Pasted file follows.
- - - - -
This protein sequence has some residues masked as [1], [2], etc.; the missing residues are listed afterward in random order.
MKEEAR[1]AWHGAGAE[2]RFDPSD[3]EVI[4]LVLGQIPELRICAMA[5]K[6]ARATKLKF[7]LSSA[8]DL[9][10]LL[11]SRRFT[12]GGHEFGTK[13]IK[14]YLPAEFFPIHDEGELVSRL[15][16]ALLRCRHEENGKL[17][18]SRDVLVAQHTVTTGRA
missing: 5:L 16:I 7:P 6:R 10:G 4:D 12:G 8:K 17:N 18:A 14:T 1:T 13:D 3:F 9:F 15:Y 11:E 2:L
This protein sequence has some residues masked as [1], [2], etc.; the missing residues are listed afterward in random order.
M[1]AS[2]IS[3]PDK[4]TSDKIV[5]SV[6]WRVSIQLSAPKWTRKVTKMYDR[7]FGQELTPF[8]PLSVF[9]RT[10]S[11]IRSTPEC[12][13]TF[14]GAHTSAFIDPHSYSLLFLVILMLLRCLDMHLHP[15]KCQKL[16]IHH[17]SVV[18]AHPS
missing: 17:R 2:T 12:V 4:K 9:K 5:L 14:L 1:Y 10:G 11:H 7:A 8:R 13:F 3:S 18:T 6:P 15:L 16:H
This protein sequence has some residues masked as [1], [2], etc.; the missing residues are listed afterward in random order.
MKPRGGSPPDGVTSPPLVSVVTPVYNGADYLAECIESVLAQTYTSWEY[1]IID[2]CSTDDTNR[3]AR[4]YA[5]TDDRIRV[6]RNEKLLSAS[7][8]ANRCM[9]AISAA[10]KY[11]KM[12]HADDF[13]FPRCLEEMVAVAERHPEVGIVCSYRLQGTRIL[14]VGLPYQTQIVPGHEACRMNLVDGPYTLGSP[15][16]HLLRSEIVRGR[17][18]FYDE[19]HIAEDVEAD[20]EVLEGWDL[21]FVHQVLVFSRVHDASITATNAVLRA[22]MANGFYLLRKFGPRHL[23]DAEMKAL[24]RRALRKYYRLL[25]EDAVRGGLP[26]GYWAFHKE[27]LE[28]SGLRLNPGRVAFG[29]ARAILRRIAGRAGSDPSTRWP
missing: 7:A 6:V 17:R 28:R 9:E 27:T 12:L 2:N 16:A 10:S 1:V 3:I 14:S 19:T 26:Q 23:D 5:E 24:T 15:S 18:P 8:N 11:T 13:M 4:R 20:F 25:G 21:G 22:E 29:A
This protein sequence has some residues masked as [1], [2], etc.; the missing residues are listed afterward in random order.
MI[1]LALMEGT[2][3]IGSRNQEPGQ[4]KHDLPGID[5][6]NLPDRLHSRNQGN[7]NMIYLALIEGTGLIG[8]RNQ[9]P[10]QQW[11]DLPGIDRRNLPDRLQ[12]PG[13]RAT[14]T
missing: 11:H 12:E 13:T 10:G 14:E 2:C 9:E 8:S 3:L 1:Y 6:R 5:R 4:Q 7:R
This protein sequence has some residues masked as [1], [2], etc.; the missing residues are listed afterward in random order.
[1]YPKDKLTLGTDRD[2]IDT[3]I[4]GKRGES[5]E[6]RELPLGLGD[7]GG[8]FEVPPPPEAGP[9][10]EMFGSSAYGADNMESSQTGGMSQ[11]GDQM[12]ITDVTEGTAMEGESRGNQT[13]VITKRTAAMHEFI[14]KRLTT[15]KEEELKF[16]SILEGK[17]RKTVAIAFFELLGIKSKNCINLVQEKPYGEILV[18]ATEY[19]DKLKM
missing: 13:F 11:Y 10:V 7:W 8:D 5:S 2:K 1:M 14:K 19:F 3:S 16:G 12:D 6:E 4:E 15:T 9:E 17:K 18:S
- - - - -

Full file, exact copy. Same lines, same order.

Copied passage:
This protein sequence has some residues masked as [1], [2], etc.; the missing residues are listed afterward in random order.
MKEEAR[1]AWHGAGAE[2]RFDPSD[3]EVI[4]LVLGQIPELRICAMA[5]K[6]ARATKLKF[7]LSSA[8]DL[9][10]LL[11]SRRFT[12]GGHEFGTK[13]IK[14]YLPAEFFPIHDEGELVSRL[15][16]ALLRCRHEENGKL[17][18]SRDVLVAQHTVTTGRA
missing: 5:L 16:I 7:P 6:R 10:G 4:D 12:G 8:K 17:N 18:A 14:T 1:T 13:D 3:F 9:F 15:Y 11:E 2:L
This protein sequence has some residues masked as [1], [2], etc.; the missing residues are listed afterward in random order.
M[1]AS[2]IS[3]PDK[4]TSDKIV[5]SV[6]WRVSIQLSAPKWTRKVTKMYDR[7]FGQELTPF[8]PLSVF[9]RT[10]S[11]IRSTPEC[12][13]TF[14]GAHTSAFIDPHSYSLLFLVILMLLRCLDMHLHP[15]KCQKL[16]IHH[17]SVV[18]AHPS
missing: 17:R 2:T 12:V 4:K 9:K 5:L 14:L 1:Y 10:G 11:H 7:A 8:R 13:F 3:S 18:T 6:P 15:L 16:H
This protein sequence has some residues masked as [1], [2], etc.; the missing residues are listed afterward in random order.
MKPRGGSPPDGVTSPPLVSVVTPVYNGADYLAECIESVLAQTYTSWEY[1]IID[2]CSTDDTNR[3]AR[4]YA[5]TDDRIRV[6]RNEKLLSAS[7][8]ANRCM[9]AISAA[10]KY[11]KM[12]HADDF[13]FPRCLEEMVAVAERHPEVGIVCSYRLQGTRIL[14]VGLPYQTQIVPGHEACRMNLVDGPYTLGSP[15][16]HLLRSEIVRGR[17][18]FYDE[19]HIAEDVEAD[20]EVLEGWDL[21]FVHQVLVFSRVHDASITATNAVLRA[22]MANGFYLLRKFGPRHL[23]DAEMKAL[24]RRALRKYYRLL[25]EDAVRGGLP[26]GYWAFHKE[27]LE[28]SGLRLNPGRVAFG[29]ARAILRRIAGRAGSDPSTRWP
missing: 7:A 6:V 17:R 28:R 9:E 27:T 12:L 2:N 16:A 10:S 1:V 3:I 14:S 19:T 26:Q 23:D 5:E 24:T 15:S 18:P 8:N 11:T 13:M 4:R 20:F 25:G 21:G 22:E 29:A
This protein sequence has some residues masked as [1], [2], etc.; the missing residues are listed afterward in random order.
MI[1]LALMEGT[2][3]IGSRNQEPGQ[4]KHDLPGID[5][6]NLPDRLHSRNQGN[7]NMIYLALIEGTGLIG[8]RNQ[9]P[10]QQW[11]DLPGIDRRNLPDRLQ[12]PG[13]RAT[14]T
missing: 11:H 12:E 13:T 10:G 14:E 2:C 9:E 8:S 3:L 1:Y 6:R 5:R 4:Q 7:R
This protein sequence has some residues masked as [1], [2], etc.; the missing residues are listed afterward in random order.
[1]YPKDKLTLGTDRD[2]IDT[3]I[4]GKRGES[5]E[6]RELPLGLGD[7]GG[8]FEVPPPPEAGP[9][10]EMFGSSAYGADNMESSQTGGMSQ[11]GDQM[12]ITDVTEGTAMEGESRGNQT[13]VITKRTAAMHEFI[14]KRLTT[15]KEEELKF[16]SILEGK[17]RKTVAIAFFELLGIKSKNCINLVQEKPYGEILV[18]ATEY[19]DKLKM
missing: 13:F 11:Y 10:V 7:W 8:D 5:S 2:K 1:M 14:K 19:F 3:S 16:G 12:D 6:E 4:E 15:T 9:E 17:K 18:S